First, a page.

Out of the corner of his eye, Jackson saw Don climb the steps to the open house, knocking his boots against the doorframe. Don was wearing a red sweater that pulled against his stomach, his round shoulders hunched forward. He was carrying a case of beer and smoking a cigarette.

 

Don didn’t look at him. He gave a wide, encompassing smile to the room, and Jackson concentrated on an open fifth of Early Times. He took a long drink, and then another. One of the guys slapped him on the back. “Good man!” he said, knocking his own bottle against Jackson’s.

 

Amy

Women’s Shelter, Alamogordo,

New Mexico, 2010

 

The New Mexico sun was a flat disk, the clouds high above in the hard blue sky. The house was the same as all of the others in town – a brown stucco box, bleached to a bone color in places. Inside was a long hallway with six doors and part of a family behind each one. The mailbox was always empty, and it bothered her the way the mail car drove right by. Wasn’t it a giveaway? It seemed like an obvious thing to overlook when you were trying to make a building look like a home, like a place that held any whole family instead of six or seven approximations: what was left of families, after. The backyard was a scrabble of dirt and rock, where Lydia sat with a little boy against the tall wooden fence while Amy was inside talking to the caseworker.

 

“You can’t blame your son,” the woman kept saying to her. “You can’t blame him, and you can’t blame yourself, but you were right, you needed to go without him. You couldn’t take the chance that it would happen again.” The woman’s eyes were watering, in danger of spilling over. “This happens with teenagers,” she said gently. “They get angry at their mothers. They want their fathers’ love, and their fathers manipulate them just like they manipulated you. You had to make a decision for your safety and your other child’s safety.” She waited, but Amy didn’t say anything. “Do you want to talk about it?” she asked.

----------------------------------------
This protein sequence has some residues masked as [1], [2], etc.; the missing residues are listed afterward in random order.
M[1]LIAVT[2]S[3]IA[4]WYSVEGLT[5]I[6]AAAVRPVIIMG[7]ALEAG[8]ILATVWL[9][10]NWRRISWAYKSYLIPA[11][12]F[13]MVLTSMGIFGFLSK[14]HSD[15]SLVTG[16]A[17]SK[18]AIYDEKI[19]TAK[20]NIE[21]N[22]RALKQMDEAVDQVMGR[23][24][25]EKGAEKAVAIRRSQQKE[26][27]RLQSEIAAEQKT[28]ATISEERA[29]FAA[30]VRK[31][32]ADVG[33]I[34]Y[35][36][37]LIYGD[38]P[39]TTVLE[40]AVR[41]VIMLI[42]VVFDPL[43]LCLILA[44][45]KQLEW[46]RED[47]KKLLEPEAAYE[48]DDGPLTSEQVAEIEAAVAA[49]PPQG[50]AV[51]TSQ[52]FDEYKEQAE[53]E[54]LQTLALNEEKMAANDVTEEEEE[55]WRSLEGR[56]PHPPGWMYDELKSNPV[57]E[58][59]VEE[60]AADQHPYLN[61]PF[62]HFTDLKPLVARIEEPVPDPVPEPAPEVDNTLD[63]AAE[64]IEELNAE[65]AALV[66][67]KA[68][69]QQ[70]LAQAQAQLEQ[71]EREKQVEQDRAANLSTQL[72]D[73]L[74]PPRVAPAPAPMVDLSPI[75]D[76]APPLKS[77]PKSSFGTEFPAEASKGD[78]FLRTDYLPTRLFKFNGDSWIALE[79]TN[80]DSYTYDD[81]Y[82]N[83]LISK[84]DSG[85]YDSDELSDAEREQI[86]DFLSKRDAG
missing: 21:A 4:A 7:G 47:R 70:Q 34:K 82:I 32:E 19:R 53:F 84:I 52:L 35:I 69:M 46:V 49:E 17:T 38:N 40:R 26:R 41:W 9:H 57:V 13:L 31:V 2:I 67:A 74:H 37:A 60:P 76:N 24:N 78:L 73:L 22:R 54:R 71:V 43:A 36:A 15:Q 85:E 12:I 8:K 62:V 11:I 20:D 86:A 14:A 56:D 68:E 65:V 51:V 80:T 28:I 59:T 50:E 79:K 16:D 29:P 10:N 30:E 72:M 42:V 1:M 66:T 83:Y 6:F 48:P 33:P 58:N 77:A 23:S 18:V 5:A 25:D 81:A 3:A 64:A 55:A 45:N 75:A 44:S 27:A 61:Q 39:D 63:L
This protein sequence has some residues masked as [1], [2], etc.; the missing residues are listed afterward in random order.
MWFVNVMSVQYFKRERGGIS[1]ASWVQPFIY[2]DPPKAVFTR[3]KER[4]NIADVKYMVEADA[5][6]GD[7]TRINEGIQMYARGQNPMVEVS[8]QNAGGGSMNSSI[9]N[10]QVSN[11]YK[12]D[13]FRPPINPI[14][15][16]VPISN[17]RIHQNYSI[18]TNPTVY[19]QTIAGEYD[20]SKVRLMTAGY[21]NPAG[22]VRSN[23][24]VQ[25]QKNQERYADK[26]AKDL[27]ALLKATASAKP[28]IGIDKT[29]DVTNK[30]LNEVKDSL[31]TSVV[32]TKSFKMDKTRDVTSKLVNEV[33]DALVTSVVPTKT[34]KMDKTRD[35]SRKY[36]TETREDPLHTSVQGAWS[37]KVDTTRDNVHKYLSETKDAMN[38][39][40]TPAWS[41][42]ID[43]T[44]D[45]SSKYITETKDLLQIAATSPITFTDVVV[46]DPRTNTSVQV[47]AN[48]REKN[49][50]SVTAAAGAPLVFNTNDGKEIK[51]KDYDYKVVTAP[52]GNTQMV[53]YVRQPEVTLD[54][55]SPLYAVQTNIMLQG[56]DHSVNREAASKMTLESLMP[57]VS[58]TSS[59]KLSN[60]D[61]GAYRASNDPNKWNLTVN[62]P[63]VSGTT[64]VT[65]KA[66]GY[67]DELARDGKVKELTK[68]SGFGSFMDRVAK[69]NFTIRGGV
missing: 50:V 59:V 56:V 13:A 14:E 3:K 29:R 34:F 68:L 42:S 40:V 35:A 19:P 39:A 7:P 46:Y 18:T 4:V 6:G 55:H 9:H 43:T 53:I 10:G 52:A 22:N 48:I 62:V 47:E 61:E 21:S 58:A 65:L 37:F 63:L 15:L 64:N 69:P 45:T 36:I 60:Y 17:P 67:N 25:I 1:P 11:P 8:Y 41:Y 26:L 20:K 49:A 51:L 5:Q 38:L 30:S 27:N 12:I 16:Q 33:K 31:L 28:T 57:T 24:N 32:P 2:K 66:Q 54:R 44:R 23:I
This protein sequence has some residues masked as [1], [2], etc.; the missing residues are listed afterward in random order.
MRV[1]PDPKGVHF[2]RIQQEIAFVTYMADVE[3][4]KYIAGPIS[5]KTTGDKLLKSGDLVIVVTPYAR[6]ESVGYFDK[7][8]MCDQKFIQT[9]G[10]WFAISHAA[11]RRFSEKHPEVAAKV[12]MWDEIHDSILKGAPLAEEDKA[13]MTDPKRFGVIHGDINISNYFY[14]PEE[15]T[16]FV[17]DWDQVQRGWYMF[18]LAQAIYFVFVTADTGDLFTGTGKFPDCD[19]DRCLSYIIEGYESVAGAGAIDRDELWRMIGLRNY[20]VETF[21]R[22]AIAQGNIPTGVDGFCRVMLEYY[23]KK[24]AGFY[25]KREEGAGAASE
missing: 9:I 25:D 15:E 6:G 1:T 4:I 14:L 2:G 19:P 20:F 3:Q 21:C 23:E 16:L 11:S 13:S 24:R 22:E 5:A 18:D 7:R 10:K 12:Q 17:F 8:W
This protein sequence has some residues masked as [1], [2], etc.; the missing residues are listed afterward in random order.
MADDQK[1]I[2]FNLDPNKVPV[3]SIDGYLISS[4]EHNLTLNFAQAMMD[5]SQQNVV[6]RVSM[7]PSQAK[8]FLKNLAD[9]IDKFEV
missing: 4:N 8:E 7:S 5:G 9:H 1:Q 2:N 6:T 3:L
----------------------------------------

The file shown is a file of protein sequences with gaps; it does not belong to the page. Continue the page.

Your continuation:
Her head felt thick. The woman didn’t understand. Who would? The idea of trying to explain made her feel like she was trying to walk through thick mud with aching, bone-tired legs. He was safe, she knew that. Jackson was always the self-sufficient one, the big brother. But that was the problem – he rarely seemed to need his mother, but he needed Lydia, and Lydia him. From the time Lydia was an infant he’d watched his sister, held her, fed her, protected her. Amy had at times almost resented their closeness, Jackson’s hovering, for the way it implicated her, proved what Amy knew: that Gary was dangerous. In some ways, Amy thought, Jackson considered Lydia to be his, and she couldn’t blame him for it.

 

She hadn’t chosen one over the other, she told herself now; she had not. It was the right thing to do. Jackson had a life ahead of him that shabby Tulalip, Washington, could not give him, and she knew with as much certainty as she knew her own love for him that he would leave that town, that he would make his own life and see his father for what Gary was. And to take Jackson – to bring him to this new life, when he was supposed to be starting his own – wasn’t right.